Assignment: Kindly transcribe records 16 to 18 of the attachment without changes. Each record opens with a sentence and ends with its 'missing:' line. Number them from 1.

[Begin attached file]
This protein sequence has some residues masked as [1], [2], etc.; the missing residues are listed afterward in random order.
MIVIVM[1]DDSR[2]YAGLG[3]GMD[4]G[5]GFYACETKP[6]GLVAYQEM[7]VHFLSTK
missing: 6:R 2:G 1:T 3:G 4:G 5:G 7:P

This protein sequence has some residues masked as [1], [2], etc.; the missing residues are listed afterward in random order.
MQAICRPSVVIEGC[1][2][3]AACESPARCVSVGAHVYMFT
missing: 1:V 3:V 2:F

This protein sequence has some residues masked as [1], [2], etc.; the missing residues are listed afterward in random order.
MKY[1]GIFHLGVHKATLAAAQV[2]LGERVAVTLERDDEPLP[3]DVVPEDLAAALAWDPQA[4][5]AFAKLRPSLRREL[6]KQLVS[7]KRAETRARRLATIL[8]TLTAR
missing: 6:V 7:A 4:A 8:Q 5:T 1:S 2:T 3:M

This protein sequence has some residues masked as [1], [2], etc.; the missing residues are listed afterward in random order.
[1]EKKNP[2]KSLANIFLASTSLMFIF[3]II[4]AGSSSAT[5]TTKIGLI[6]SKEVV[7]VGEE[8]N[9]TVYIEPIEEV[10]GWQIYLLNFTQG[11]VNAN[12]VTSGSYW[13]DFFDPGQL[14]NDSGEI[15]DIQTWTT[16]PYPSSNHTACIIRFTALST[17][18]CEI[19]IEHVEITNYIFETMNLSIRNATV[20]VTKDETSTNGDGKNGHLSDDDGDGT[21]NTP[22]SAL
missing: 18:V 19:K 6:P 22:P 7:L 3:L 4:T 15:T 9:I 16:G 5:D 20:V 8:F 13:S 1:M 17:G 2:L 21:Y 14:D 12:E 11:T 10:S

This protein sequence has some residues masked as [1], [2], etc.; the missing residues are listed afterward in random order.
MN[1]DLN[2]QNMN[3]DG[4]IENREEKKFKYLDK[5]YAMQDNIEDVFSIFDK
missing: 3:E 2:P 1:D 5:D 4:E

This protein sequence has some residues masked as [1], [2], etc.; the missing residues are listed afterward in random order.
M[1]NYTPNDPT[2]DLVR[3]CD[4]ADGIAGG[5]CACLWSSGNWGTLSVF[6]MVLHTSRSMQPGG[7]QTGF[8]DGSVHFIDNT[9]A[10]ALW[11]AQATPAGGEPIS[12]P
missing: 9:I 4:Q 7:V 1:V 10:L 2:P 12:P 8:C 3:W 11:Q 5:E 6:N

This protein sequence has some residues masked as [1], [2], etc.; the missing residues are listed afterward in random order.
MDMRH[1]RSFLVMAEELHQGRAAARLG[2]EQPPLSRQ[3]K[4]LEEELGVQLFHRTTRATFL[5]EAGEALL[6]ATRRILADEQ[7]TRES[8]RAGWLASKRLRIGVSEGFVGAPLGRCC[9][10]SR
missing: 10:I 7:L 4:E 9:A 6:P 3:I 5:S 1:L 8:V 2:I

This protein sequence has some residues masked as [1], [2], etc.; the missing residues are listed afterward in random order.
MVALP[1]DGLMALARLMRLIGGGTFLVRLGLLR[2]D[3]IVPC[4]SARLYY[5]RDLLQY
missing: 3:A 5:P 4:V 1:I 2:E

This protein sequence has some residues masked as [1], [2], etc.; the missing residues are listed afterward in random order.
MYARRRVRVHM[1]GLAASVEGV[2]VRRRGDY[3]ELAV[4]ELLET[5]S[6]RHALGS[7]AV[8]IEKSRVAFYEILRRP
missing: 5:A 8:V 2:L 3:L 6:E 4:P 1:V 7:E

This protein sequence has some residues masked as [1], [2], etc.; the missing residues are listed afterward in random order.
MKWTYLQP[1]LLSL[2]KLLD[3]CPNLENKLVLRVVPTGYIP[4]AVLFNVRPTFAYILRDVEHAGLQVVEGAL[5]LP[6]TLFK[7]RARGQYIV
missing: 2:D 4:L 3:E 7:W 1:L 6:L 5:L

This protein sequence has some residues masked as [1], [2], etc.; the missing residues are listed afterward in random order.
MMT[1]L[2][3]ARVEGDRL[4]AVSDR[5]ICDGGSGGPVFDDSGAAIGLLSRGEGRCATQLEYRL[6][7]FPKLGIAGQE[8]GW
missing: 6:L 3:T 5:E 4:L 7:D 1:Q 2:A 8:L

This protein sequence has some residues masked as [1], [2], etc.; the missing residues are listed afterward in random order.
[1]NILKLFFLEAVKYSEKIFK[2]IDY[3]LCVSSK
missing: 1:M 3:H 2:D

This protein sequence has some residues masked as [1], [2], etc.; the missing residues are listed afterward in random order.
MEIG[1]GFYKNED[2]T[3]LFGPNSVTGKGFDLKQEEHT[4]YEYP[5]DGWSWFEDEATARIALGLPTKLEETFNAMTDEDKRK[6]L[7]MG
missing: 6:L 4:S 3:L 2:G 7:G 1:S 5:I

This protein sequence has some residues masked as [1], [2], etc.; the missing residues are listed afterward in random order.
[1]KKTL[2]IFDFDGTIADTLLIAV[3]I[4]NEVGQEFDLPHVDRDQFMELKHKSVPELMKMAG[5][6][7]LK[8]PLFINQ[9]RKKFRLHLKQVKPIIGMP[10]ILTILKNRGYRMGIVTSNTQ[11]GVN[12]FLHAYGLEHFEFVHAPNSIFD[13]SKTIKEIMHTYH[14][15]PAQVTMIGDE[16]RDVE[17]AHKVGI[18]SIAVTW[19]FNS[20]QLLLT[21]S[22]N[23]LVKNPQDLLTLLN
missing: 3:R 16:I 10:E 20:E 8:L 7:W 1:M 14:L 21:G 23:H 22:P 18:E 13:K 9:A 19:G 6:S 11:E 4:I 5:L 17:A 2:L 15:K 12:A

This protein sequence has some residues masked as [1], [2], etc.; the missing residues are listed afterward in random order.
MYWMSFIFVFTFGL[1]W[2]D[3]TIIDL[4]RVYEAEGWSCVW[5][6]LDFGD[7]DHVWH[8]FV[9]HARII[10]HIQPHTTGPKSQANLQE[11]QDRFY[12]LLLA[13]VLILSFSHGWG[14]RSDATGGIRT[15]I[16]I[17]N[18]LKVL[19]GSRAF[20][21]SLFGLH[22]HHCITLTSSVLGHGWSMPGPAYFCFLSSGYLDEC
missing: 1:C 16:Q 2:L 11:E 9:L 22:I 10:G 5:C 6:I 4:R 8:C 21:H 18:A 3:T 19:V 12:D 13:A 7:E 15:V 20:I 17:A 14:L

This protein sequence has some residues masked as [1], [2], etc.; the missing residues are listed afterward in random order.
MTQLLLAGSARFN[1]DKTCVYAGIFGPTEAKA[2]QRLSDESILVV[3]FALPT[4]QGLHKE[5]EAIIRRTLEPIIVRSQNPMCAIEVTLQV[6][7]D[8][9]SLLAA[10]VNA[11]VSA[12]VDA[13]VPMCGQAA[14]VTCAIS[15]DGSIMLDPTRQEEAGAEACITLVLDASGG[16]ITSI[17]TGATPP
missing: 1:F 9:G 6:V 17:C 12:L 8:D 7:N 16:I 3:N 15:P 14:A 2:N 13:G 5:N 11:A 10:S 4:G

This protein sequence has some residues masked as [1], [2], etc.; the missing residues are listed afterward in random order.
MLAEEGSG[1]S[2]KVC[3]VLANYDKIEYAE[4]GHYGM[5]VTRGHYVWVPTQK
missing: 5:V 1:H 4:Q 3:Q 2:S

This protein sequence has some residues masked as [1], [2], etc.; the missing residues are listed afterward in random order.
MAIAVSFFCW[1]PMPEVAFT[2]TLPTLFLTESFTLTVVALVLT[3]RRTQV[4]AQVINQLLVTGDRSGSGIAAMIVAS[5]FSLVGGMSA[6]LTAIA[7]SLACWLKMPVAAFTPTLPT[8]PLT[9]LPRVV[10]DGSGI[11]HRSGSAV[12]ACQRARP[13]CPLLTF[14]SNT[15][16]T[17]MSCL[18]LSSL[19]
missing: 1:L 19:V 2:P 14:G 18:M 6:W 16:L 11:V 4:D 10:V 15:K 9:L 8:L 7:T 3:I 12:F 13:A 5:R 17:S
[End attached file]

This protein sequence has some residues masked as [1], [2], etc.; the missing residues are listed afterward in random order.
MTQLLLAGSARFN[1]DKTCVYAGIFGPTEAKA[2]QRLSDESILVV[3]FALPT[4]QGLHKE[5]EAIIRRTLEPIIVRSQNPMCAIEVTLQV[6][7]D[8][9]SLLAA[10]VNA[11]VSA[12]VDA[13]VPMCGQAA[14]VTCAIS[15]DGSIMLDPTRQEEAGAEACITLVLDASGG[16]ITSI[17]TGATPP
missing: 1:F 9:G 6:V 17:C 12:L 8:D 7:N 16:I 3:N 15:P 14:A 2:N 13:G 5:N 11:A 10:S 4:G

This protein sequence has some residues masked as [1], [2], etc.; the missing residues are listed afterward in random order.
MLAEEGSG[1]S[2]KVC[3]VLANYDKIEYAE[4]GHYGM[5]VTRGHYVWVPTQK
missing: 5:V 1:H 4:Q 3:Q 2:S

This protein sequence has some residues masked as [1], [2], etc.; the missing residues are listed afterward in random order.
MAIAVSFFCW[1]PMPEVAFT[2]TLPTLFLTESFTLTVVALVLT[3]RRTQV[4]AQVINQLLVTGDRSGSGIAAMIVAS[5]FSLVGGMSA[6]LTAIA[7]SLACWLKMPVAAFTPTLPT[8]PLT[9]LPRVV[10]DGSGI[11]HRSGSAV[12]ACQRARP[13]CPLLTF[14]SNT[15][16]T[17]MSCL[18]LSSL[19]
missing: 1:L 19:V 2:P 14:G 18:M 6:W 16:L 11:V 4:D 10:V 15:K 9:L 8:L 7:T 3:I 12:F 13:A 5:R 17:S